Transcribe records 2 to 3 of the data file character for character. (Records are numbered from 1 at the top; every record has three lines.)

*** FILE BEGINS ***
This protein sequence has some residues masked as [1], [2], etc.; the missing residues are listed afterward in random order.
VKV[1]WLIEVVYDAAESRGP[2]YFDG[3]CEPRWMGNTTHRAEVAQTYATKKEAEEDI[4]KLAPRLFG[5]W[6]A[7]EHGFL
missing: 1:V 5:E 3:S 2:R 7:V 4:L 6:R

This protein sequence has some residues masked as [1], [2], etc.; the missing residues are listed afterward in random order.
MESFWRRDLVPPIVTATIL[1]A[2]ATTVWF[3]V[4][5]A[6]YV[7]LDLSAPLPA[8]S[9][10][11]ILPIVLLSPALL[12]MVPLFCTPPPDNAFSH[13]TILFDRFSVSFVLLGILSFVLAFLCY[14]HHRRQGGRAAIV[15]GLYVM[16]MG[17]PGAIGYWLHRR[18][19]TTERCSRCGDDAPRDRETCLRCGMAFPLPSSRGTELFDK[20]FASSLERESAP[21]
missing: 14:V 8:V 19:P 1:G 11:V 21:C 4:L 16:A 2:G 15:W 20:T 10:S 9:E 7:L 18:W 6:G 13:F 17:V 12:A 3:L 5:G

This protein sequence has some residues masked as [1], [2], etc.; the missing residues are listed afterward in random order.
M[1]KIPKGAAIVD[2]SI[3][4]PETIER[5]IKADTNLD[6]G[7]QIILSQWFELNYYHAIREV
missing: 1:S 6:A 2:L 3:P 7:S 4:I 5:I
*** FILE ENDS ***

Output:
This protein sequence has some residues masked as [1], [2], etc.; the missing residues are listed afterward in random order.
MESFWRRDLVPPIVTATIL[1]A[2]ATTVWF[3]V[4][5]A[6]YV[7]LDLSAPLPA[8]S[9][10][11]ILPIVLLSPALL[12]MVPLFCTPPPDNAFSH[13]TILFDRFSVSFVLLGILSFVLAFLCY[14]HHRRQGGRAAIV[15]GLYVM[16]MG[17]PGAIGYWLHRR[18][19]TTERCSRCGDDAPRDRETCLRCGMAFPLPSSRGTELFDK[20]FASSLERESAP[21]
missing: 14:V 8:V 19:P 1:G 11:V 21:C 4:L 16:A 2:G 15:W 20:T 10:S 9:E 7:L 18:W 6:G 13:F 17:V 12:A 3:L 5:G

This protein sequence has some residues masked as [1], [2], etc.; the missing residues are listed afterward in random order.
M[1]KIPKGAAIVD[2]SI[3][4]PETIER[5]IKADTNLD[6]G[7]QIILSQWFELNYYHAIREV
missing: 1:S 6:A 2:L 3:P 7:S 4:I 5:I